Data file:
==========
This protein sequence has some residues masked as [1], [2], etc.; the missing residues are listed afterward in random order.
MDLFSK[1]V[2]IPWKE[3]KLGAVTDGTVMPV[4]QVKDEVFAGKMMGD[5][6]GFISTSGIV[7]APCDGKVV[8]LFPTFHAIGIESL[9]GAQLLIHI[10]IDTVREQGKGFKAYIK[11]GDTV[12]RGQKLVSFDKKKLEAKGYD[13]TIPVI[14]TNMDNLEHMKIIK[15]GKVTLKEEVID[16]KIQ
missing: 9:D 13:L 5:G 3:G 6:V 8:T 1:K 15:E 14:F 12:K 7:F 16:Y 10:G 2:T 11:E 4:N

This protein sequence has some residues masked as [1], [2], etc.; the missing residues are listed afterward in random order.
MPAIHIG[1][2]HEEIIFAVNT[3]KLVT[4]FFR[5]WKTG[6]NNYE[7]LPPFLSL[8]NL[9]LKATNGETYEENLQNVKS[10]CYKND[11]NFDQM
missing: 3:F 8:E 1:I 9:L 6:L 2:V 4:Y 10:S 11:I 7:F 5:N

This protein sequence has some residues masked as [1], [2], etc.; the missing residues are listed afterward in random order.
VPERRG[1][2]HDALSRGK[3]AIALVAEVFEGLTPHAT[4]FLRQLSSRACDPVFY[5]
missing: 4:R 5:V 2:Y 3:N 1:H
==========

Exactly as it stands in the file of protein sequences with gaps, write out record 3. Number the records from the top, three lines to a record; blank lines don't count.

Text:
This protein sequence has some residues masked as [1], [2], etc.; the missing residues are listed afterward in random order.
VPERRG[1][2]HDALSRGK[3]AIALVAEVFEGLTPHAT[4]FLRQLSSRACDPVFY[5]
missing: 4:R 5:V 2:Y 3:N 1:H